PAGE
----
Anti-Monopoly Law and Intellectual Property: Guiding Chinese Courts by “Typical Cases”
In the last edition of this newsletter, I pointed out that the success of Guiding Case No. 78 (concerning Tencent’s alleged abuse of its market position) in helping formulate the Guidelines of the Anti-Monopoly Commission of the State Council on Anti-Monopoly in the Field of Platform Economy (released in February 2021) may encourage the Supreme People’s Court of China to release more Guiding Cases of this type so as to provide the much-needed guidance related to anti-monopoly law.
Yet, apart from Guiding Cases (for more information about why they are China’s de facto binding precedents, see SINOTALKS.COM In Brief No. 2), legal practitioners, business executives, and other stakeholders must not forget about Typical Cases, another category of representative cases that the Supreme People’s Court can release to guide Chinese courts’ adjudication. What are Typical Cases? Why are they significant?
Guiding Cases vs. Typical Cases: A Crucial Difference
Released by the Supreme People’s Court for the purpose of “unify[ing] the application of law” in China, both Guiding Cases and Typical Cases summarize select cases’ basic facts, final decisions made by the courts, and related reasoning processes. However, Guiding Cases are much longer than Typical Cases; the former are often multiple pages in length while the latter generally have a few short paragraphs only.
The crucial difference lies in the presence of a section titled “Main Points of the Adjudication” in each Guiding Case. This section is not included in Typical Cases. In the “Main Points of the Adjudication” section of each Guiding Case, the Supreme People’s Court summarizes legal principles derived from the Guiding Case and expects all Chinese courts handling similar cases to cite and apply these principles in the judgments of these similar cases. Each Typical Case, instead, has a section titled “Typical Significance”, where the Supreme People’s Court describes in a short paragraph the significance of the Typical Case.
The brevity of Typical Cases must not, however, obscure their significance, which I will discuss after sharing an example of an interesting Typical Case.
An Anti-Monopoly Typical Case Concerning Standard-Essential Patents
In September 2021, the Supreme People’s Court released three Typical Cases that are related to anti-monopoly law. One of them summarizes a full-text ruling rendered by the Supreme People’s Court itself in December 2020 regarding a dispute involving Guangdong OPPO Mobile Telecommunications Corp., Ltd. (“OPPO”) and Sisvel International S.A. (“Sisvel”).
As reported in the approximately 800-word Typical Case, OPPO, a “global smart terminal manufacturer and mobile internet service provider”, and its branch in Shenzhen, brought suit in the Guangzhou Intellectual Property Court against Sisvel and its subsidiary in Hong Kong. OPPO essentially claimed that Sisvel and its subsidiary (1) “own standard-essential patents (“SEPs”) related to the wireless communication field and have a dominant market position”; (2) “abused their dominant market position” by, among other acts, “charging unfairly high licensing fees” “in violation of the ‘fair, reasonable, and non-discriminatory’ (FRAND) principles” that owners of SEPs are required to follow; and (3) “initiated lawsuits in different countries for the same patents, causing negative impact on the business of OPPO and its Shenzhen Branch and economic losses”. The Sisvel side argued that the Guangzhou Intellectual Property Court did not have jurisdiction over the case. Finally, in the appeal, the Supreme People’s Court ruled against the Sisvel side largely on the following grounds, as reported in the Typical Case:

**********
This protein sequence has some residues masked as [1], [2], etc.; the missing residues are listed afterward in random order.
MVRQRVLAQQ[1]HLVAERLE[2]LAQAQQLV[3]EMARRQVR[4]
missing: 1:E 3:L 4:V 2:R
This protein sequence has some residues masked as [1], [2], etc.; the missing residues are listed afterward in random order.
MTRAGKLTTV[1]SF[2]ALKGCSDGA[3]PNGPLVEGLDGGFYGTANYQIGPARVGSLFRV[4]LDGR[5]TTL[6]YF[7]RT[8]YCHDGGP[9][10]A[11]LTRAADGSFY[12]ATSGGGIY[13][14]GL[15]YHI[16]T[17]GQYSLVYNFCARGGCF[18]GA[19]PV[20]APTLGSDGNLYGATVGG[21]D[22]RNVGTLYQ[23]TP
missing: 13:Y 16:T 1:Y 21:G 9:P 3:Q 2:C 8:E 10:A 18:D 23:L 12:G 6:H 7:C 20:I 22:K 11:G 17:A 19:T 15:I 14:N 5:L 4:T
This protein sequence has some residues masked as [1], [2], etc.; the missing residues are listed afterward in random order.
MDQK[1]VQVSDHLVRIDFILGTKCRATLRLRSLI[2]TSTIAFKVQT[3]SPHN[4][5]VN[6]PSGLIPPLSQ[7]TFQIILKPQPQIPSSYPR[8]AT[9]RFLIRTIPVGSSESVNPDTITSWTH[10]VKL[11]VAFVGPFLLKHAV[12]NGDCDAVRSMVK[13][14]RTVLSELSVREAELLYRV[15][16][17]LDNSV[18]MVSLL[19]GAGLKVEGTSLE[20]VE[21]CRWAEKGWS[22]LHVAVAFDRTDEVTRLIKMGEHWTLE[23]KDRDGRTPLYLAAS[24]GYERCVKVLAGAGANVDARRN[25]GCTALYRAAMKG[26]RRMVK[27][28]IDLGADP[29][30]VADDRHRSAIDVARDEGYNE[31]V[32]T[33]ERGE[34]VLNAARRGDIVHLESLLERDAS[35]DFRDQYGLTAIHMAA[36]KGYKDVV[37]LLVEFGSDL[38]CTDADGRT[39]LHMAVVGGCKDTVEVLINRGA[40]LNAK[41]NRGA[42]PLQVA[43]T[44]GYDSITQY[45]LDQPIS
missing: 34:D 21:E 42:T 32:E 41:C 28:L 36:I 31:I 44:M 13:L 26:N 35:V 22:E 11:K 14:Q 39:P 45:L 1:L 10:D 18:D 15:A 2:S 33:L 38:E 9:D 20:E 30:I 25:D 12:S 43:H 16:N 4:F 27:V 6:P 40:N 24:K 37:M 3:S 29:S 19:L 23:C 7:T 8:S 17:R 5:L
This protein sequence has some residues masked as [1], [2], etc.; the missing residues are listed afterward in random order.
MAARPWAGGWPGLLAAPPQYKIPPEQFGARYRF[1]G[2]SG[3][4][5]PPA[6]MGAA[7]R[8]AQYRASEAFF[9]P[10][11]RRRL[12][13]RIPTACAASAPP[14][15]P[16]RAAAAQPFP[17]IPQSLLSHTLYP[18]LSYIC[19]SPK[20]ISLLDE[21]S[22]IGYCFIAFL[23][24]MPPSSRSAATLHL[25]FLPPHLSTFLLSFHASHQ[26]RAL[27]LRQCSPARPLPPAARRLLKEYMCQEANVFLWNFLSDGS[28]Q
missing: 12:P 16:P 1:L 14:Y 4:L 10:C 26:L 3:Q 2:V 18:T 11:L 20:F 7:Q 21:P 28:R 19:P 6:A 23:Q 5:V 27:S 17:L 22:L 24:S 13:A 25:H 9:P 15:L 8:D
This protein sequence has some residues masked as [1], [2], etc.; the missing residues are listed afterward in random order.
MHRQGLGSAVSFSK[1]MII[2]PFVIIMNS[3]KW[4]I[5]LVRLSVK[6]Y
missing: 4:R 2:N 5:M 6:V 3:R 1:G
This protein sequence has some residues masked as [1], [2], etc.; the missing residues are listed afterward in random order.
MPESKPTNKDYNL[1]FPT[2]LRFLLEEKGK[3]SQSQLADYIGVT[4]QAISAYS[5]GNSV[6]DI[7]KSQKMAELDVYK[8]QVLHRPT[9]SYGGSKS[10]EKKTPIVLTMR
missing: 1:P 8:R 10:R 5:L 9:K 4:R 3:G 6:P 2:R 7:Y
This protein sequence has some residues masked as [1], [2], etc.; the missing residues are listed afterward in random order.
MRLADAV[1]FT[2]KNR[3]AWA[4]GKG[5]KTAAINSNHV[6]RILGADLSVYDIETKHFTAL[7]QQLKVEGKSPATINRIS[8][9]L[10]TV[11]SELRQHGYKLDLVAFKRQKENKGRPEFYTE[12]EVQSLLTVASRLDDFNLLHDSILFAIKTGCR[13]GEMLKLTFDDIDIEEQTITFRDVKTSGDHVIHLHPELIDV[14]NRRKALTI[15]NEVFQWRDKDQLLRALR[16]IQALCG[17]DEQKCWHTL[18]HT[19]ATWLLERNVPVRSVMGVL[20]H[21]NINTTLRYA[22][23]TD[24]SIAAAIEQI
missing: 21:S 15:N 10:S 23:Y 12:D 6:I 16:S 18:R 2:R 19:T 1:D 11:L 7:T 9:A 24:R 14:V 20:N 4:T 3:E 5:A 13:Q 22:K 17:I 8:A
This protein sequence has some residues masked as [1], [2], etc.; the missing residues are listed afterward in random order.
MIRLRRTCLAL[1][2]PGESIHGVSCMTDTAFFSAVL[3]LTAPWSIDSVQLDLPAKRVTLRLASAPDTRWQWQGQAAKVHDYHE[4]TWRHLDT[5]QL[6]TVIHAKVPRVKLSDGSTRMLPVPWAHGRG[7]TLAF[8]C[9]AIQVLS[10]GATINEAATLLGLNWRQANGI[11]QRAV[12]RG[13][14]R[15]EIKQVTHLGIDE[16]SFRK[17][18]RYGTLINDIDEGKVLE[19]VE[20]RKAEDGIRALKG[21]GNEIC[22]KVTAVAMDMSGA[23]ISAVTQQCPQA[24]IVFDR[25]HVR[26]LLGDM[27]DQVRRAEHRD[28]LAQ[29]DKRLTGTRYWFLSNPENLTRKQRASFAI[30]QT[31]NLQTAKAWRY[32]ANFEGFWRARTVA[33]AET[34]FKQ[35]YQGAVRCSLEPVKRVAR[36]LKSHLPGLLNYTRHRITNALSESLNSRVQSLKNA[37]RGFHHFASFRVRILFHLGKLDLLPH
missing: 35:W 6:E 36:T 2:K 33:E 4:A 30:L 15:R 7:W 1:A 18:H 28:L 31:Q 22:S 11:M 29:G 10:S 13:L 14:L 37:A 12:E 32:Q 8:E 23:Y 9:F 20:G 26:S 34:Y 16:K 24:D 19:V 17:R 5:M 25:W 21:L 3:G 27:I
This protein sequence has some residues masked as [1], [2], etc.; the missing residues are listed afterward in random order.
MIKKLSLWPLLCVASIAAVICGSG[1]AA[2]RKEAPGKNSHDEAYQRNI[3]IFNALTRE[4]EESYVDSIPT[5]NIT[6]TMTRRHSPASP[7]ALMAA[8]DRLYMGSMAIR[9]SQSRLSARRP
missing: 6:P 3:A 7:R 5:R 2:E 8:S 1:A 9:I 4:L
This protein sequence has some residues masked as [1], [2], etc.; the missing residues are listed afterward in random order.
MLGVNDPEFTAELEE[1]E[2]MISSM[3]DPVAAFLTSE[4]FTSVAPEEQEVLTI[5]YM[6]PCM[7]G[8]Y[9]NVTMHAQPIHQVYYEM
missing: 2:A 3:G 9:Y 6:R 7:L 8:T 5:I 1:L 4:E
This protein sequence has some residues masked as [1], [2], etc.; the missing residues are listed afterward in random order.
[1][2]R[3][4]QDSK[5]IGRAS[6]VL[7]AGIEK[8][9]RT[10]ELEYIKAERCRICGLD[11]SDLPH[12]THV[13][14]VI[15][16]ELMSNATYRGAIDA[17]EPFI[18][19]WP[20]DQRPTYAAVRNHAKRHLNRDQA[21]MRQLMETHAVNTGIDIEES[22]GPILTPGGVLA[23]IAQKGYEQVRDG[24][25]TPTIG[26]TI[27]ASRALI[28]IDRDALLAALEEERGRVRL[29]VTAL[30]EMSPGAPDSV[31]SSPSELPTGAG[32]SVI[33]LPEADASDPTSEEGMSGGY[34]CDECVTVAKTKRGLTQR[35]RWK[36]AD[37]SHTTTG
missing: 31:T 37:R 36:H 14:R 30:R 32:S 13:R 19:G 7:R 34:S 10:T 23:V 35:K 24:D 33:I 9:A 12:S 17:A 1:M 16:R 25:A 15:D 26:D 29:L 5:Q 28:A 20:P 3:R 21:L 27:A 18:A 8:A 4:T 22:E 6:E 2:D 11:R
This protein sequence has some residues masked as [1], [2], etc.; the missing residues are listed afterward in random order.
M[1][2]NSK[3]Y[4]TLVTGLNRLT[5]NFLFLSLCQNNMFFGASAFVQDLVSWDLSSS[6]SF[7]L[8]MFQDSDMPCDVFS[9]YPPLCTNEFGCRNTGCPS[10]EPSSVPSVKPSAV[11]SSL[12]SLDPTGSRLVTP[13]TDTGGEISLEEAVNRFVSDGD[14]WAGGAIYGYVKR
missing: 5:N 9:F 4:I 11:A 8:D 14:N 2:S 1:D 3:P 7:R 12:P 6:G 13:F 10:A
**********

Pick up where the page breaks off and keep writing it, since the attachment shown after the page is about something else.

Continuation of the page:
[…] in view of the special nature of the standard-essential patent licensing market and the fact that Sisvel International S.A.’s filing of patent infringement lawsuits in other countries may have caused a direct, substantive, and significant effect of excluding and restricting the competition of OPPO et al. in the relevant domestic market, Dongguan City, Guangdong Province, where OPPO is domiciled, can be used as the place where the infringement result of this case occurred, and[, therefore,] the Guangzhou Intellectual Property Court has jurisdiction over this case.
The Typical Case ends with a short paragraph describing various reasons for the significance of this case, including: “Based on the principle of extraterritorial application stated in Article 2 of the Anti-Monopoly Law, the ruling in this case […] clarifies the jurisdictional rules for monopoly disputes involving international standard-essential patents.”
Typical Cases: Their Significance